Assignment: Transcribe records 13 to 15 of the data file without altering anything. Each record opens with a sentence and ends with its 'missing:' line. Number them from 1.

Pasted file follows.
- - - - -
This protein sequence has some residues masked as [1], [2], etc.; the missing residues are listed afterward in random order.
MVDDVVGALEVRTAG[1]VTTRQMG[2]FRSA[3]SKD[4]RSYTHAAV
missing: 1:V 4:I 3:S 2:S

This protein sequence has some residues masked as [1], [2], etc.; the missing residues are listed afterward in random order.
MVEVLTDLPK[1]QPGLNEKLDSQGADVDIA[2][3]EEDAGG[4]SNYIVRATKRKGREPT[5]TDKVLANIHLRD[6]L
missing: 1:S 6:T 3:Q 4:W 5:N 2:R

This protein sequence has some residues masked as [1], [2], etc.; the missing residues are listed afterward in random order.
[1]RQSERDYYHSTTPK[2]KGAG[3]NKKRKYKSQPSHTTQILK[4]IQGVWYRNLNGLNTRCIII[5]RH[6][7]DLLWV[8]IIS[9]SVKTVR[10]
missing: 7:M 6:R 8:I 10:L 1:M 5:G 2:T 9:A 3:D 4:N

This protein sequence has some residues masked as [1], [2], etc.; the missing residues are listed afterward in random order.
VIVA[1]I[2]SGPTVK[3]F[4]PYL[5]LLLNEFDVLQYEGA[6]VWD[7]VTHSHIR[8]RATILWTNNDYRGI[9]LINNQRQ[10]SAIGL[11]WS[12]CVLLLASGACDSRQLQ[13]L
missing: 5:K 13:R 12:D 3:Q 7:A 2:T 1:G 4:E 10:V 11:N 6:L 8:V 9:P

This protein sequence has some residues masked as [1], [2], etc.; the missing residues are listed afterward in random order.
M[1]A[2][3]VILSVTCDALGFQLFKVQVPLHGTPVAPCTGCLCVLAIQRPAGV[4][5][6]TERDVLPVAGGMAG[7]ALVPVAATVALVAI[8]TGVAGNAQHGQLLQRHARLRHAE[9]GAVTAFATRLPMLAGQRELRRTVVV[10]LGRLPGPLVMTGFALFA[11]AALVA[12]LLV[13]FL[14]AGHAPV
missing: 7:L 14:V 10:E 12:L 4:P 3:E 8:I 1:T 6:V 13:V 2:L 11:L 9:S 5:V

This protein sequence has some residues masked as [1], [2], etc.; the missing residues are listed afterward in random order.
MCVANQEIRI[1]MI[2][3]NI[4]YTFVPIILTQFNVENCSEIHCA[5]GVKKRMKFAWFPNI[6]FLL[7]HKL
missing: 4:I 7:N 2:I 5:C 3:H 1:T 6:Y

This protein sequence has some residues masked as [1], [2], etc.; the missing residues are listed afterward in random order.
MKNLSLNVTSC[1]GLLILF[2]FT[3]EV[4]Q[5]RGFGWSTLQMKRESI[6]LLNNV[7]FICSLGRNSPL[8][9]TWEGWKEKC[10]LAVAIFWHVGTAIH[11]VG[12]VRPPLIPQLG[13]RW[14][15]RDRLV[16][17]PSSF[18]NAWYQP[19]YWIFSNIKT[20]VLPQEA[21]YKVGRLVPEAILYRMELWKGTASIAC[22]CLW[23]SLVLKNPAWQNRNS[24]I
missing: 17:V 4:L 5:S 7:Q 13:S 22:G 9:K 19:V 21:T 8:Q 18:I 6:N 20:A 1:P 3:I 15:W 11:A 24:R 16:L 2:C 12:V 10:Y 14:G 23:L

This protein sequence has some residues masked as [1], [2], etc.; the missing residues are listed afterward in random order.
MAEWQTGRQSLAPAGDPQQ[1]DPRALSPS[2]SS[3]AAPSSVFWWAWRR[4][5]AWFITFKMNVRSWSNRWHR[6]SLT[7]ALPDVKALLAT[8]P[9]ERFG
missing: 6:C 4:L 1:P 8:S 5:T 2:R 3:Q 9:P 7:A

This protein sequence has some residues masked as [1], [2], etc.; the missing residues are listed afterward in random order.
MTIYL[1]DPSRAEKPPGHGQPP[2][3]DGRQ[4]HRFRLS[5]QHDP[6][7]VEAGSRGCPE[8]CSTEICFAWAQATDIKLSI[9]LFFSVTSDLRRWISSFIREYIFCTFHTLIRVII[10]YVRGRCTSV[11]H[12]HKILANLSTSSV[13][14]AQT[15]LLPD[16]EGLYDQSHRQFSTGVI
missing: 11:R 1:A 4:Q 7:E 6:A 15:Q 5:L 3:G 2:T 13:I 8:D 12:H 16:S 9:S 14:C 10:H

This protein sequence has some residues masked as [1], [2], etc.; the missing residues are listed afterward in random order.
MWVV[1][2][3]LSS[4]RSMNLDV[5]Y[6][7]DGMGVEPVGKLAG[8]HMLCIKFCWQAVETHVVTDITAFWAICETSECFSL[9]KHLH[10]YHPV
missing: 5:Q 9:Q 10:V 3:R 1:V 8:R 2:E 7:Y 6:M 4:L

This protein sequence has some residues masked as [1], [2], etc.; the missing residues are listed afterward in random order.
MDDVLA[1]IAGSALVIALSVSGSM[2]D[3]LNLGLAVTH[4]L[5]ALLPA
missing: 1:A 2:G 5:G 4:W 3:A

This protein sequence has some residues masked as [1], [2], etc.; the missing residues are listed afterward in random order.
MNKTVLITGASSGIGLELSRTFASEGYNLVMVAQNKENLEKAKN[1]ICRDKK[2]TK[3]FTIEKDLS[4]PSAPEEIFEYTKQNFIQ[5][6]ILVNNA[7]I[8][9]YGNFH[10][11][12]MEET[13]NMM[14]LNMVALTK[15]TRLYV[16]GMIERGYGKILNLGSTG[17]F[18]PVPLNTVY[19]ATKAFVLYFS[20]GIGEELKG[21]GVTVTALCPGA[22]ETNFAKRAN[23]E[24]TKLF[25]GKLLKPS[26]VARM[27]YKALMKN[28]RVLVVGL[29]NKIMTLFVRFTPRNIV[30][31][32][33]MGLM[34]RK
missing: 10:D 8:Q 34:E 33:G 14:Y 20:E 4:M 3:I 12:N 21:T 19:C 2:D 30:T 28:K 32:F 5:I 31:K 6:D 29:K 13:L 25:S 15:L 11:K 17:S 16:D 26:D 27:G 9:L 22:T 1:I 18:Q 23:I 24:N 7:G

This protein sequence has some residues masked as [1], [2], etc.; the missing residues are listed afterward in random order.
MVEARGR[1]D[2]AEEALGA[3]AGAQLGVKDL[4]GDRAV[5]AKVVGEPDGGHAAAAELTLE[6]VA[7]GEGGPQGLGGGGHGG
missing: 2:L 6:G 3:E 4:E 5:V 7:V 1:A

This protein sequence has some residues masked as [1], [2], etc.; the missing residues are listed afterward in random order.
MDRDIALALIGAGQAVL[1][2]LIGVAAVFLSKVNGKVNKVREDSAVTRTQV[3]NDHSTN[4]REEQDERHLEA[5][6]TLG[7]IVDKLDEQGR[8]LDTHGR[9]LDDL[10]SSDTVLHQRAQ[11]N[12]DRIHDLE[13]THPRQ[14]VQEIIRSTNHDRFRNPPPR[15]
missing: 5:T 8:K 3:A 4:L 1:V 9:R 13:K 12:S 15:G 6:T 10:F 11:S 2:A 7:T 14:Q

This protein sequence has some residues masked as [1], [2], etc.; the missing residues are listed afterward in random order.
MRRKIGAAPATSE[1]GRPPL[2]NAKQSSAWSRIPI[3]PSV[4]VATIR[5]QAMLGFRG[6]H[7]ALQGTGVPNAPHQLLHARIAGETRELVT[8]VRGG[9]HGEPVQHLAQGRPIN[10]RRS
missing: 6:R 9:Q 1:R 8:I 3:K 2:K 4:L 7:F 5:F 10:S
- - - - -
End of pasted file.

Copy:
This protein sequence has some residues masked as [1], [2], etc.; the missing residues are listed afterward in random order.
MVEARGR[1]D[2]AEEALGA[3]AGAQLGVKDL[4]GDRAV[5]AKVVGEPDGGHAAAAELTLE[6]VA[7]GEGGPQGLGGGGHGG
missing: 2:L 6:G 3:E 4:E 5:V 7:V 1:A

This protein sequence has some residues masked as [1], [2], etc.; the missing residues are listed afterward in random order.
MDRDIALALIGAGQAVL[1][2]LIGVAAVFLSKVNGKVNKVREDSAVTRTQV[3]NDHSTN[4]REEQDERHLEA[5][6]TLG[7]IVDKLDEQGR[8]LDTHGR[9]LDDL[10]SSDTVLHQRAQ[11]N[12]DRIHDLE[13]THPRQ[14]VQEIIRSTNHDRFRNPPPR[15]
missing: 5:T 8:K 3:A 4:L 1:V 9:R 13:K 12:S 15:G 6:T 10:F 11:S 2:A 7:T 14:Q

This protein sequence has some residues masked as [1], [2], etc.; the missing residues are listed afterward in random order.
MRRKIGAAPATSE[1]GRPPL[2]NAKQSSAWSRIPI[3]PSV[4]VATIR[5]QAMLGFRG[6]H[7]ALQGTGVPNAPHQLLHARIAGETRELVT[8]VRGG[9]HGEPVQHLAQGRPIN[10]RRS
missing: 6:R 9:Q 1:R 8:I 3:K 2:K 4:L 7:F 5:F 10:S